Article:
Scheduled repairs on the Tustumena are taking longer than expected. The delay is forcing fishers to find different modes of transport for their crews and cargo.
The Tustumena Ferry’s return to service has been delayed again, this time until August fifteenth. That date has been pushed back multiple times.
The delay comes as fishing season is beginning. People and cargo that would usually come to the area by ferry are being forced to find other, more costly methods of transportation. Rodney Intagliata is the interim mayor of Chignik Bay, one of the cities served by the ferry. He says residents are frustrated by the delay.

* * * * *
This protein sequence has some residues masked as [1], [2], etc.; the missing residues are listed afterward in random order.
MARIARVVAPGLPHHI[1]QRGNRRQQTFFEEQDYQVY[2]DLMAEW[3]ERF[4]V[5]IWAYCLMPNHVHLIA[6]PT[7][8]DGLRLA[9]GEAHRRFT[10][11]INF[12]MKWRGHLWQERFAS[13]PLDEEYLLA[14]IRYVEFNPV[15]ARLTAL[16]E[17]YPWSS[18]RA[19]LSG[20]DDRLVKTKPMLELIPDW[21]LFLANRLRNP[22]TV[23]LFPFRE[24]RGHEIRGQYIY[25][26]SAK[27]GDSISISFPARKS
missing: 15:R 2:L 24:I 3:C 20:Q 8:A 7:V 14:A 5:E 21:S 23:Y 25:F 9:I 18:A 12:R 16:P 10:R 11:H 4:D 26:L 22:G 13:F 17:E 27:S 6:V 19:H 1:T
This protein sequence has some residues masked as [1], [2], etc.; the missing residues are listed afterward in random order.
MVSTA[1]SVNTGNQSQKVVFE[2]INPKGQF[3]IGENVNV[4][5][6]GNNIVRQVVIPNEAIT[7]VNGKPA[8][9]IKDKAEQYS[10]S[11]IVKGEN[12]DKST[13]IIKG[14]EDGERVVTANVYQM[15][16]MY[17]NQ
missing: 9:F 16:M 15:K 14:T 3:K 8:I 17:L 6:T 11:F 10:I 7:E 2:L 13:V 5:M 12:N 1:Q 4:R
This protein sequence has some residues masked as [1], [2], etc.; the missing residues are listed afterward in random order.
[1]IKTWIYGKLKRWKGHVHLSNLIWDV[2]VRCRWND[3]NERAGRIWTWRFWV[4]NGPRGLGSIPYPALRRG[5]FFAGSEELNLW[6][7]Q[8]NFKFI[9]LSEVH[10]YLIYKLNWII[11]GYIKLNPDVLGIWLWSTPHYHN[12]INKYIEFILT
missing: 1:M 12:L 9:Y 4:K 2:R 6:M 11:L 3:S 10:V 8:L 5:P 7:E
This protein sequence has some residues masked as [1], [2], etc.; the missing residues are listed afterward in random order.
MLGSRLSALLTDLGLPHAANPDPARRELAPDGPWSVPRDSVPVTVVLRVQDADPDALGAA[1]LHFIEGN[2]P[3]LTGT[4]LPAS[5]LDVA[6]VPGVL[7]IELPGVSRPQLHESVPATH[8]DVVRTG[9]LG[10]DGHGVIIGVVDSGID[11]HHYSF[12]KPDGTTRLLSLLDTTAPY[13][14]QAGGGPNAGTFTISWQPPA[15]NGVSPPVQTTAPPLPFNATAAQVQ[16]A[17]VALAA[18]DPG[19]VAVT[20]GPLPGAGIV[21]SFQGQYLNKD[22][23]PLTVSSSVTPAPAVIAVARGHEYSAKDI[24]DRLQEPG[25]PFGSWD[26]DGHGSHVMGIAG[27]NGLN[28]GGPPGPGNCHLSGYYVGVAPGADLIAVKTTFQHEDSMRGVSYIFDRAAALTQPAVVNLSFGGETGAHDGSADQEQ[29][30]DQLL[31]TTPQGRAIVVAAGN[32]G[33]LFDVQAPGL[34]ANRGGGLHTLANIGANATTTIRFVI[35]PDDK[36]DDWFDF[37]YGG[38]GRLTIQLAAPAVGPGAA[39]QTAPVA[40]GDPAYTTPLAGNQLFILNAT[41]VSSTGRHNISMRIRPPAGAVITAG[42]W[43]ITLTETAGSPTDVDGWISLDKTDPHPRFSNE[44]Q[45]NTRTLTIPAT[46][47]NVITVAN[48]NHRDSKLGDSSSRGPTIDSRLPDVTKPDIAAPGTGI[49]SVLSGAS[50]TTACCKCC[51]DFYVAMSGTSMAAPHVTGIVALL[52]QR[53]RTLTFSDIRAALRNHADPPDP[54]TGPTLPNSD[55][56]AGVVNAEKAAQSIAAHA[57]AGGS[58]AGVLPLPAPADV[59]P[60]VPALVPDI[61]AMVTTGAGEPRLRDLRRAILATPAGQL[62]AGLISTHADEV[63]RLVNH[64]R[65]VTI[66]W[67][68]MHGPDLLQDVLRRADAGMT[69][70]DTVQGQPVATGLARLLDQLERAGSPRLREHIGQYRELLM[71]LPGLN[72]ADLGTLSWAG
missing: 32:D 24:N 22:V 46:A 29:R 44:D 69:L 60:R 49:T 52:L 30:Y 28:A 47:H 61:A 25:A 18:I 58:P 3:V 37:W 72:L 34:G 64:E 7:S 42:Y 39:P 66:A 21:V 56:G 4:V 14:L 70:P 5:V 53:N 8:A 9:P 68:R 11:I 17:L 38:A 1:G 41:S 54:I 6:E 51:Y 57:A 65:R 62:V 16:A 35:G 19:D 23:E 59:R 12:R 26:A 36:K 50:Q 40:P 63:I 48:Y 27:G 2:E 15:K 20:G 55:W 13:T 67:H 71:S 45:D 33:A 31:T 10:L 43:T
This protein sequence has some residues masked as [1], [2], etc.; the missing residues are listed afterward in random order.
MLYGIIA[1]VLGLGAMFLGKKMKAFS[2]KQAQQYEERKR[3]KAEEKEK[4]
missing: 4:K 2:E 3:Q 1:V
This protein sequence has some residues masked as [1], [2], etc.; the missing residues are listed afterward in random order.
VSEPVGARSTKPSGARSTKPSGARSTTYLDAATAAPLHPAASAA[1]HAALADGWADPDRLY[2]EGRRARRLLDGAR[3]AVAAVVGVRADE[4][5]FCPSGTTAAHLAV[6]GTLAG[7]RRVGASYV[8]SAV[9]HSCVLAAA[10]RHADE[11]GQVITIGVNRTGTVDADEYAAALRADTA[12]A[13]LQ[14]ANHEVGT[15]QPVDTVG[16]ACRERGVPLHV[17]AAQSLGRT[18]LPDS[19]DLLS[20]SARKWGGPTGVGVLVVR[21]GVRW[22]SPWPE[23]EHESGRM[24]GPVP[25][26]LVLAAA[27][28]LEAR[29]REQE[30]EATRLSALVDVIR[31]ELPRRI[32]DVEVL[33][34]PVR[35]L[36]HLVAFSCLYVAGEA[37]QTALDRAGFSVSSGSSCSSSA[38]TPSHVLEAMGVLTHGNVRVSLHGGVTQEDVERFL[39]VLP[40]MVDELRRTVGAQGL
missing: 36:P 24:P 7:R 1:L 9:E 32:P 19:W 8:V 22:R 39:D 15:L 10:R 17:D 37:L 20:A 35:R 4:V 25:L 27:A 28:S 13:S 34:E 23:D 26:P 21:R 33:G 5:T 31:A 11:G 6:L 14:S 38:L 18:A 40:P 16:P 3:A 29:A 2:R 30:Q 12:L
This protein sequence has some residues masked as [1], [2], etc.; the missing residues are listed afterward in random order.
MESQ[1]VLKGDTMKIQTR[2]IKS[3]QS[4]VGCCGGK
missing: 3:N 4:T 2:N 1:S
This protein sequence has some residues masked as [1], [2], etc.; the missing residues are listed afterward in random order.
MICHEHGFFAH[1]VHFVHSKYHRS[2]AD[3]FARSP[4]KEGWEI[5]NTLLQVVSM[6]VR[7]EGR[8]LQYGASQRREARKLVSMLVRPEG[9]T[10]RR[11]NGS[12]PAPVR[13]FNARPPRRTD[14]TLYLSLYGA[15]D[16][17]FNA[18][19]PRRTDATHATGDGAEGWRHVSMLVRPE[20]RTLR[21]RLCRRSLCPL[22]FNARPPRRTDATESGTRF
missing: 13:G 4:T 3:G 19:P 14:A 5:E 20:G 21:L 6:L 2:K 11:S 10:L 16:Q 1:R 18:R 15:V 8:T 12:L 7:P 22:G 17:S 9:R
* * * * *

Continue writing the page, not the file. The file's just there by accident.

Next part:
“Everybody’s a little disgruntled about it; I wouldn’t say a little either. This has been going on for about four or five years where there’s been problems with the Tustumena. I think that the ferry’s should be a little embarrassed that they didn’t have a contingency plan in effect for an emergency like this, knowing that the people down here and on the Aleutians rely on that ferry system.”
The delay is due to repairs on the ferry taking longer than expected. Meadow Bailey is the Communications Director for the Alaska Department of Transportation. She says the Tustumena’s problems are normal for a boat of this age.
“The Tustumena was in for scheduled repairs late this spring and as it was undergoing inspection we started to uncover areas where there was wasted steel, which is essentially where, areas where the steel is not the required thickness anymore due to rusting and pocking.”
A vessel to replace the 53 year old Tustumena has been designed but funding is awaiting a vote on the twenty-eighteen state budget. If funding is approved construction would take five to six years.